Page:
Most people would probably agree that Multrees Walk is fairly attractive public space. There’s no traffic, it has a high quality ‘retail experience’, there’s a cafe where you can sit outside and watch life go by. Some of the shops have better than average window displays. Just don’t try and take a photo of it, as overzealous security guards might start threatening you.[youtube http://www.youtube.com/watch?v=161N9OqFy4E&fs=1&hl=en_US]
The security guards might even follow you down the street demanding you delete your photos.[youtube http://www.youtube.com/watch?v=DnTBj01AmDI&fs=1&hl=en_US]
Whilst most people like to feel safe when they go shopping, is it the job of private companies to manage this, and “enforce” laws whenever they want, however tenuous their interpretation or claim to authority? Afterall, there may be “no cycling” signs up at the entrance to Multrees Walk – but there are no signs prohibiting photography in Multrees Walk. One thing that is for certain – there is no general law against taking photographs from public spaces.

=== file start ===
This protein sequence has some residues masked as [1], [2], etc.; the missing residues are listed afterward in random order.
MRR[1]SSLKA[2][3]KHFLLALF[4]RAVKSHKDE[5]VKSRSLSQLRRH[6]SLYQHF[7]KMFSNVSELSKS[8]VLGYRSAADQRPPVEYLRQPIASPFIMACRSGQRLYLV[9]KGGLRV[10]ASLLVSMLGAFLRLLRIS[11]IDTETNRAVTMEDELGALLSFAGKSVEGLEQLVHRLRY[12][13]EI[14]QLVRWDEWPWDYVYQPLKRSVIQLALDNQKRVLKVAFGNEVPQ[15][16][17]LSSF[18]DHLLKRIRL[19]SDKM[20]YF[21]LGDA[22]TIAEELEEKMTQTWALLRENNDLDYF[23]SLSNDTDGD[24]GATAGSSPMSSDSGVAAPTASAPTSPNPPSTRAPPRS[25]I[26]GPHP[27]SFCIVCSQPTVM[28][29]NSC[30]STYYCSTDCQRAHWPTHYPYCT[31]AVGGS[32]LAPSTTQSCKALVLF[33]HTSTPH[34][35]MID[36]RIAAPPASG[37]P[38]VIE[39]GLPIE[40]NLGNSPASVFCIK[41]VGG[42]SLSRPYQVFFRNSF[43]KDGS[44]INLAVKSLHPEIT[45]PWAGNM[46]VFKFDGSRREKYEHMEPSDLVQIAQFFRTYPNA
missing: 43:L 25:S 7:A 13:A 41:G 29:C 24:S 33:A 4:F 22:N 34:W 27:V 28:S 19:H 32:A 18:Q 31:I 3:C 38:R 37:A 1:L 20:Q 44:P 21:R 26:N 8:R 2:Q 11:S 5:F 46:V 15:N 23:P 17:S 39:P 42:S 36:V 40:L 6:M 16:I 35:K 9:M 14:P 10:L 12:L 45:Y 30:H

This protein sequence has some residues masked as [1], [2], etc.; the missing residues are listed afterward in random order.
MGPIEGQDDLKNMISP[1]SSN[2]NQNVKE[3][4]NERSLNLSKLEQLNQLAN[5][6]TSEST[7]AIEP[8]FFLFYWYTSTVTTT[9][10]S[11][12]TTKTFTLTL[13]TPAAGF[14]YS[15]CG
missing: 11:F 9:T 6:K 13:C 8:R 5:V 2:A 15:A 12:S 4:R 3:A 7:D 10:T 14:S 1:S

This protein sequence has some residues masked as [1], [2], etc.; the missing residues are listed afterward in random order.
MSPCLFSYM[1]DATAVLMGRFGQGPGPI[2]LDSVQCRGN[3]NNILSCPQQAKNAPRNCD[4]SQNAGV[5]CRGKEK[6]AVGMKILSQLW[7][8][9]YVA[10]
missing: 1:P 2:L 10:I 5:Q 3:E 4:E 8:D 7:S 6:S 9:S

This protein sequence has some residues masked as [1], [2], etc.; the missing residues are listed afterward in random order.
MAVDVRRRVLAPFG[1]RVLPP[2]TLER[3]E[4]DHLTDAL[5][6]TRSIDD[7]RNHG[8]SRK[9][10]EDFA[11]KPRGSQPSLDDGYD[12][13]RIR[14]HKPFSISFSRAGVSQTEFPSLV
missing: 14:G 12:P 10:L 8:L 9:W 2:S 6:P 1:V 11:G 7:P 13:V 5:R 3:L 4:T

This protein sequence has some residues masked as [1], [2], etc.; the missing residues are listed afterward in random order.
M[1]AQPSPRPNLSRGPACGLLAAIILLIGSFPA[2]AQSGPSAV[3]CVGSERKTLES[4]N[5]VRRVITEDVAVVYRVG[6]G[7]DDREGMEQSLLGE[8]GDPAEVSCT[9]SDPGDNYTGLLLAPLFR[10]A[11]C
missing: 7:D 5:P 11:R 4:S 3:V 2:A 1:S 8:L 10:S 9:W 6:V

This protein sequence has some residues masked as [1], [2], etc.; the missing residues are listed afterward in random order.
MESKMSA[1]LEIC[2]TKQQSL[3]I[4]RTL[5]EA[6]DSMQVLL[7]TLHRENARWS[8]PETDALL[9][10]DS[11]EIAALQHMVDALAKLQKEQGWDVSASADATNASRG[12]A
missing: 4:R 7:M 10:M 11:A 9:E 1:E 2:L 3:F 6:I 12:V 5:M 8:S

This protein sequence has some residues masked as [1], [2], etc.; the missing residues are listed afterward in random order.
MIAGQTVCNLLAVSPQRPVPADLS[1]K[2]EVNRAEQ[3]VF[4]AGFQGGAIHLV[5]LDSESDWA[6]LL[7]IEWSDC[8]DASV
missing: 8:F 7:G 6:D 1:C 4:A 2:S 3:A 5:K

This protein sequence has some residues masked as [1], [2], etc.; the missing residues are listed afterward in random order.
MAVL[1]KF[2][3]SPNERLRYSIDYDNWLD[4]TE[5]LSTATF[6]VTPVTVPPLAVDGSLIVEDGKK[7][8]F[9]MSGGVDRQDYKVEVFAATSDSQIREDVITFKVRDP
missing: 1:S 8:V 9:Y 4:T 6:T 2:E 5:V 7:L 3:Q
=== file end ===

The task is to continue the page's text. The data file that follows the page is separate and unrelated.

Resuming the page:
As Paul Kingsnorth, writing about “private” public spaces in this article in the Guardian in 2006 puts it:
“In towns and cities all over England, what was once public is now private. It is effectively owned by corporations, which set the standards of behaviour. These standards are the standards that are most congenial to their aim – getting you to buy things. So there will be no begging, no being homeless, no wearing hoodies. There will be no busking, and often there will be no sitting either, except in designated areas. You will eat and drink where you are told to. You will not skateboard or cycle or behave “inappropriately”. And as for political demonstrations – don’t even think about it.”
This description, of a national trend towards building private “malls without walls,” sounds eerily similar to Multrees Walk doesn’t it?
The reaction of the security guards in the clips above is rumoured to have inspired local photographers to mount a peaceful protest to underline that there is no law preventing people from taking photos in public spaces. There is an informal plan to descend upon Multrees Walk enmasse to give it a good photographing at 12.30pm on Monday.
Found via the Edinburgh Reporter